What is Flavor and Fortune?
How do I subscribe?
How do I get past issues?
How do I advertise?
How do I contact the editor?

Read 7064093 times

Connect me to:
Book reviews
Letters to the Editor
Newmans News and Notes
Restaurant reviews

Article Index (all years, slow)
List of Article Years
Article Index (2024)
Article Index (last 2 years)
Things others say
Related Links

Log In...

Categories & Topics


by Jacqueline M. Newman

Vegetables and Vegetarian Foods

Spring Volume: 2015 Issue: 22(1) page(s): 28

Some might hesitate before biting into a piece of burdock if not peeled and cut into sticks. This native of Northeastern China, Siberia, and some places in japan and Europe is cultivated for its tap roots. Folks in those countries do not hesitate to do so. Sometimes thin and more than three feet long, more often only an inch or two in diameter, a little hairy, and with light or dark skin, this plant can be an annual or a biennial.

Burdock grows nicely in well-drained sandy soil and does not flower if the temperature goes below freezing; actually a few days below freezing.

Originally used for medicinal purposes, the Chinese recommend it as a diuretic, to purify blood, reduce the pain of arthritis, and to help those suffering from gout and also from various skin diseases. Botanically known as Aretium tappa, the Chinese call it niu bang, its Japanese name is gobo. Some in the US call it Great Burdock, Ox Flank, or Elephant Ear, probably because its leaves can be huge, bigger than the upper torso of a man.

These leaves are heart-shaped and rough in texture, the veins are pinkish, and the root itself can have many short white hairs. Some say it tastes like a sweet artichoke when young, a strong one as it ages. They also say the plant attracts many bees and butterflies so home owners with small children should not plant it near where they play.

When peeled, this root does discolor quickly. If not cooking it immediately after peeling, do dip it in acidic water such as some with a tablespoon or two of lemon juice mixed in. When peeled, the root is white no matter the color of its skin, sometimes it is gray with some patches of black. This native plant of temperate Eurasia grows wild on the hillsides of western China, is cultivated in Northern China for its seeds, and both are used in traditional Chinese medicine. One can eat it raw when the root is young, and most soak it before eating it removing any its bitterness.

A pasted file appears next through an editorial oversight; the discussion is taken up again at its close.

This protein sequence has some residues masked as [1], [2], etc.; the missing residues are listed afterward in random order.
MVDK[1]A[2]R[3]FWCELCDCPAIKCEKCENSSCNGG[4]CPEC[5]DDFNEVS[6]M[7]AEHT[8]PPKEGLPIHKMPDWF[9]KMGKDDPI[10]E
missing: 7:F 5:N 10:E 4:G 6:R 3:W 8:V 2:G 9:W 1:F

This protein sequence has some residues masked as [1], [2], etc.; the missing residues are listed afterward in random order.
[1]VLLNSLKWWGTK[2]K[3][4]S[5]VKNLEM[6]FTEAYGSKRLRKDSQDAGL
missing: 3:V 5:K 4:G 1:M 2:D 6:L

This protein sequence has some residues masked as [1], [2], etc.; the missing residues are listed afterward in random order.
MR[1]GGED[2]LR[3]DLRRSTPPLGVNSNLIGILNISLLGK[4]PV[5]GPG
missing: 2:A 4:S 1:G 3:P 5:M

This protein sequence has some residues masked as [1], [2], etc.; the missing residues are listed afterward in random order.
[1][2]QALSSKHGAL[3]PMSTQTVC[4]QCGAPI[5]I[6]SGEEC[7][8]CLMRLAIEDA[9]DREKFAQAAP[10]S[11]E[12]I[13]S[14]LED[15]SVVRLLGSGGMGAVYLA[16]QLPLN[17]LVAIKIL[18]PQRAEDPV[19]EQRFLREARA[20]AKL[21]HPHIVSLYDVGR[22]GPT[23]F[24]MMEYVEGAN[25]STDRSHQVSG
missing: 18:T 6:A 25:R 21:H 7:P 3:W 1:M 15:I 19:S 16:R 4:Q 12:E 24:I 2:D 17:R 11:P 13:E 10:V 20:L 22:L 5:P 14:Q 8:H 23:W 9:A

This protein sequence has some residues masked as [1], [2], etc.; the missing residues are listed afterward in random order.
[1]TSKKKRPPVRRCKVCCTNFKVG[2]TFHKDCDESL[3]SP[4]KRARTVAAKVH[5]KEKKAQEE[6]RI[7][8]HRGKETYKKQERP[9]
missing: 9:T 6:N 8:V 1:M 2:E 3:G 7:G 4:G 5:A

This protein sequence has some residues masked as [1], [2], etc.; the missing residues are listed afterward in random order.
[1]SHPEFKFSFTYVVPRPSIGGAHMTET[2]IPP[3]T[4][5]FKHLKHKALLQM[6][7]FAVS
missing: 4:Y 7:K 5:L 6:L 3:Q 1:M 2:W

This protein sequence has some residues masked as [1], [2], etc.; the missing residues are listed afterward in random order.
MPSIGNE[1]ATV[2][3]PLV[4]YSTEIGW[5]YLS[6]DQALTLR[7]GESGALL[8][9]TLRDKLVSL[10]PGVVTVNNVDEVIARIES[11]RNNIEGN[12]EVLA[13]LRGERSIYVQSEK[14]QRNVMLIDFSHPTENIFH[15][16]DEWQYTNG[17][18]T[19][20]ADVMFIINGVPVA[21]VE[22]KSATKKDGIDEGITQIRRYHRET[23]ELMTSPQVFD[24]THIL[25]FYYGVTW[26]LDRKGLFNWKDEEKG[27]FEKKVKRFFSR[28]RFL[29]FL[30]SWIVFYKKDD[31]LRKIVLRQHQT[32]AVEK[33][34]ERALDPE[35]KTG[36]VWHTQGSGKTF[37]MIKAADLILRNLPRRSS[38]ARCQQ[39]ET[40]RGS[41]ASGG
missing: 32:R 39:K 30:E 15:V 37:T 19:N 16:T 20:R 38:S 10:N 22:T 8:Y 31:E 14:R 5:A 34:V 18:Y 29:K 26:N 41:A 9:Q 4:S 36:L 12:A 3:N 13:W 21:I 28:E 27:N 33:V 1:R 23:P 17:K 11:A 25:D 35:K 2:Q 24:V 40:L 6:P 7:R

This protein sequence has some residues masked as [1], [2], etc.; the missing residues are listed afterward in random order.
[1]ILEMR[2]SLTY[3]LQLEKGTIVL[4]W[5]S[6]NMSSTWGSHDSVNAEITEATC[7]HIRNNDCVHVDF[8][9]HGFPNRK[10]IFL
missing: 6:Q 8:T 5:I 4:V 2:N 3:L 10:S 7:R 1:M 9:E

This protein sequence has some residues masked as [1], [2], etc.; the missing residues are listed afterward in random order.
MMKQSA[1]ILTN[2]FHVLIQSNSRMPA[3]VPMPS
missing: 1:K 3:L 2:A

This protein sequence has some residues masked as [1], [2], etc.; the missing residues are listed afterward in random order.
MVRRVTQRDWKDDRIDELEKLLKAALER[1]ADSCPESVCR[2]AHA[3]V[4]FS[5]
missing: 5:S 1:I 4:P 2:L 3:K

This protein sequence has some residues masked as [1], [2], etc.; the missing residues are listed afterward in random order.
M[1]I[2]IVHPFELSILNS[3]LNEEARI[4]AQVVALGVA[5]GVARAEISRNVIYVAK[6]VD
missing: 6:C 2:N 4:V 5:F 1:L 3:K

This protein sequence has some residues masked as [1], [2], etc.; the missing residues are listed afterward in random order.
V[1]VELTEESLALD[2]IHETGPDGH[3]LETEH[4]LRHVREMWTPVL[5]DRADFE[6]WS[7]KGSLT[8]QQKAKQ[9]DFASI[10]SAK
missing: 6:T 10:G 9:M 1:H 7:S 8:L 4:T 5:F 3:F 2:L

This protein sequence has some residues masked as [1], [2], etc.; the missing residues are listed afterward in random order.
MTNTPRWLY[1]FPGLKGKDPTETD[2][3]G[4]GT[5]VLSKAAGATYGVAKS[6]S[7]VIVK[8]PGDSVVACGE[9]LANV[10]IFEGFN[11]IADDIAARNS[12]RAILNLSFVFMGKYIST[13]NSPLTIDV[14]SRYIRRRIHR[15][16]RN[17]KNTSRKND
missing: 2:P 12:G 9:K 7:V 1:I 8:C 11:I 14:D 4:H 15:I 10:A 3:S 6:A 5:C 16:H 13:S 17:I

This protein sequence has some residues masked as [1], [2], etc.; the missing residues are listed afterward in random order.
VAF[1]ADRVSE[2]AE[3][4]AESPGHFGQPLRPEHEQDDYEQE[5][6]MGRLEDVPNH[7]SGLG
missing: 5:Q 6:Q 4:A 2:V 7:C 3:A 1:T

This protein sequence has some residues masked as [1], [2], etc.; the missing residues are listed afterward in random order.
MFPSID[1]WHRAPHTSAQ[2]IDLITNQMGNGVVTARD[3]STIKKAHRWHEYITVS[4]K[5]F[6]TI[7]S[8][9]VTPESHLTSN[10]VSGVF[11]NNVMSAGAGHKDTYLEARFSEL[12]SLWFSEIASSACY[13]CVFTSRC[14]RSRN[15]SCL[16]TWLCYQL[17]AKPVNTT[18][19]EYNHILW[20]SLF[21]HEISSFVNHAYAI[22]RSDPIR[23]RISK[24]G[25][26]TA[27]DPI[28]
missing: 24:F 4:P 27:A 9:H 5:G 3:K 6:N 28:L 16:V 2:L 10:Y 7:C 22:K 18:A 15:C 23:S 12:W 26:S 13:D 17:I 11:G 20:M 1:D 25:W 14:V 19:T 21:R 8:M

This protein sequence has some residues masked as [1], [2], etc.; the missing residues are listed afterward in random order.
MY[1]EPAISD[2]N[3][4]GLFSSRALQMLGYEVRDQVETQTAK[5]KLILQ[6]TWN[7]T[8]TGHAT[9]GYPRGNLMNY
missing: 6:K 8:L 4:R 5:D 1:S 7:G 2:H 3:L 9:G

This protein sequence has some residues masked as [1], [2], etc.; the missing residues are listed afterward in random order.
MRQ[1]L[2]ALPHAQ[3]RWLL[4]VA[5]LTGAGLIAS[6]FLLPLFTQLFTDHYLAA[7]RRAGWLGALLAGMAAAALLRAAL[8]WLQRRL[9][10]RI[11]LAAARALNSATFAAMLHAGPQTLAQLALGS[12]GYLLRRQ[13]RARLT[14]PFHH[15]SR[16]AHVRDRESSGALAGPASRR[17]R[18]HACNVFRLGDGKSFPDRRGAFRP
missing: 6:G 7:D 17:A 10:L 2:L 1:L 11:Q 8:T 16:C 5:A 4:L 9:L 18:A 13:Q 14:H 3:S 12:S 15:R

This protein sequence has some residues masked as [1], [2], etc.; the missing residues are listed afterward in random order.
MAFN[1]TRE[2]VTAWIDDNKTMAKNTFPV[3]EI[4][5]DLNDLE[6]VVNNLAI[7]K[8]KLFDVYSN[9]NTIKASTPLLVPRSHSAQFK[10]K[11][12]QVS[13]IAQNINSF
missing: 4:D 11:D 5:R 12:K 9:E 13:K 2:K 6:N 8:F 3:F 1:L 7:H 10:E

The bitter in burdock is from inulin, and many peel, slice, then soak it before cooking or eating it raw. There are many ways to cook it including to saute it, stir-fry it, stew, boil, or steam it. If the roots are large or old, it is a good idea to peel, slice, and pound the slices to tenderize them and to reduce their bitterness.

Those who want to keep some for more than a couple of days after purchase or picking it, do refrigerate one or two pieces of its root wrapped in one or two paper towels, or bury it below the frost line. That way it can last for a couple of months.

Rare is the Chinese cookbook with even one recipe for these vegetables the Cantonese call ngao pong. Americans call then ‘eastern sea radishes’ and the rest of China refers to them as indicated above. Incidentally, these words are not only rare in cookbooks, they rarely appear in any dictionaries.

Those who adore them do know to cook them as one would cook carrots or to stew them with other root vegetables. Many more markets serving Chinese, Japanese or other Asian populations now carry them, and if they do, look for then from mid to late summer and often until mid December. That or ask for them as Tappa edlis which is their botanical name. The ones on this page tell you and vendors there will be more hairs on younger roots, their skin color can be light or dark. That, or ask for ‘burdock granus’ or show the vendor the picture shown here. We hope you do, and that you will purchase, taste, and enjoy them. You are invited to send us any recipes you make and enjoy.
Burdock and Carrots
1 burdock root, peeled or brushed to get rid of its skin
2 Tablespoons white wine vinegar
1 carrot, the same size as the burdock, peeled
1 to 2 Tablespoons sesame oil
1 teaspoon granulated sugar
1 Tablespoon rice wine
2 Tablespoons thin soy sauce
1 teaspoon white sesame seeds
1. Cut the burdock into thin matchstick-size pieces two inches long, and soak it in the wine vinegar for fifteen or twenty minutes, then dry them with a cloth or paper towels.
2. Cut the carrot into pieces to match the burdock pieces.
3. Heat the sesame oil in a wok or a fry pan and stir fry the burdock for two minutes, add the carrot pieces and stir-fry them together for three minutes longer.
4. Add the sugar, rice wine, and the soy sauce and tree tablespoons cold water, reduce the heat, and stir-fry until all the liquid evaporates.
5. Put the vegetables into a pre-heated serving bowl, toss with the sesame seeds, and serve.

Flavor and Fortune is a magazine of:

Copyright © 1994-2024 by ISACC, all rights reserved
3 Jefferson Ferry Drive
S. Setauket NY 11720